2. Barron's kicks of the week with plenty of Wallstreet moron propaganda st-rat-egist's expressing their bullish views. THe very same ones who made dead wrong calls a year back just to quote quickly the Goldman guy who argued earnings for 2009 around 45$ and for 2010 even lower around 42$ for the SPX , reminding that to be cautious was the right way to be - that was back in March as Abby Cohen the ever bullish Goldman strategist was removed from that duty.
Excerpt from Barron's
The strategists we surveyed expect S&P 500 companies to earn a collective $76, on average, in 2010, 24% higher than this year's anticipated operating profit of $61.33. Analysts have spent the fall upgrading their stock recommendations, so investors can't count on more upgrades to goose prices in the months ahead.
There is no shortage of other supports, however. Only a quarter of the $787 billion federal stimulus package approved early in 2009 has been spent so far, and the bulk will be deployed next year. When its impact fades in the second half, the government, wisely or not, can extend further aid. Goldman Sachs sees an additional $250 billion in stimulus in the next three years.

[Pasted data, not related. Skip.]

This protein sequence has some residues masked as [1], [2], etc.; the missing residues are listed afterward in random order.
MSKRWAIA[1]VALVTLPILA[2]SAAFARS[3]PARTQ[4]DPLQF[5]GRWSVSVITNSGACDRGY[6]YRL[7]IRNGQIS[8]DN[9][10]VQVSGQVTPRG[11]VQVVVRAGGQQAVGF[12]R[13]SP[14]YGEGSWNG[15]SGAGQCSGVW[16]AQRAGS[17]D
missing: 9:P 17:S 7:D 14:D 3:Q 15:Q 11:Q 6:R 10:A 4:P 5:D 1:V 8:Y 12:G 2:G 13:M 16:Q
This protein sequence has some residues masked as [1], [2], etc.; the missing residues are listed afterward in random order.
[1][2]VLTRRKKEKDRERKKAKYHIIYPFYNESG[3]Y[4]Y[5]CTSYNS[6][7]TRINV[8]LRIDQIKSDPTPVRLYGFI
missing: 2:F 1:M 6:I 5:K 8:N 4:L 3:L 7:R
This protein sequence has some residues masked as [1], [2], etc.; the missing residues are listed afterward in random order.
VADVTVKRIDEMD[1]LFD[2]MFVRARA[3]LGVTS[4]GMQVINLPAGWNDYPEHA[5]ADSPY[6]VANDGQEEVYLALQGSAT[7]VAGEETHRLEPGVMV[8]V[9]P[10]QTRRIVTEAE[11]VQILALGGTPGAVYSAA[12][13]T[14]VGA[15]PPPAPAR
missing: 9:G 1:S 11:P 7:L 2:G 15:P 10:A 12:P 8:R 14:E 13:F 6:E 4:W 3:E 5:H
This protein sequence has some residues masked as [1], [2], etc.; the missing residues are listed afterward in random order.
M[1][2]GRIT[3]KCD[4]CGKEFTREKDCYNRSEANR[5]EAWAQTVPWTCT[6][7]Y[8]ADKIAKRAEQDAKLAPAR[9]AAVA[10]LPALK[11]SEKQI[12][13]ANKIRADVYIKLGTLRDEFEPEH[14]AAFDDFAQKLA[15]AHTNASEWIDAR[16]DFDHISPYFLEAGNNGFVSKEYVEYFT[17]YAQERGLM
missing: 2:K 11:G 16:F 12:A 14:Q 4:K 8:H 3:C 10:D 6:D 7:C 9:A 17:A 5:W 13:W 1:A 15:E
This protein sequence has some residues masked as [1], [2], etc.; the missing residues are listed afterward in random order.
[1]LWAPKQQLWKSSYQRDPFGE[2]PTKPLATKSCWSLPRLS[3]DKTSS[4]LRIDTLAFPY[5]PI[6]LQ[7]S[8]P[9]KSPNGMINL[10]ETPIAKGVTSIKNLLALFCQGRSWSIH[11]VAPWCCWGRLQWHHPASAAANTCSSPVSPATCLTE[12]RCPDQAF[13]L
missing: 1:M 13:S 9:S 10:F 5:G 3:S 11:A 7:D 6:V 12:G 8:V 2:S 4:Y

Goldman's economists hardly are oozing optimism; they expect below-consensus GDP growth of 2.3% next year, and unemployment to peak at 10.8% in 2011. Yet the firm expects S&P 500 revenue to grow by an above-consensus 8.9% in 2010, and by 7.4% in 2011, helped by expansion in overseas markets. U.S. companies earn a third of their sales abroad, with demand particularly strong in the BRIC economies of Brazil, Russia, India and China, where GDP could grow 9.2% in 2010.
Corporate cash also could provide ballast for the stock market. American corporations slashed capital spending by 16% in 2008 and another 32% this year. As a result, cash now makes up 9.7% of their assets, well above the historical norm near 6.2%. "The balance-sheet recession is ending in more sectors than just financials," says Michael Hartnett, BofA Merrill Lynch's chief global strategist. With the ratio of corporate profits to capital expenditure at a record 117%, cash increasingly will be steered toward mergers, capital spending and dividends, all of which support stocks.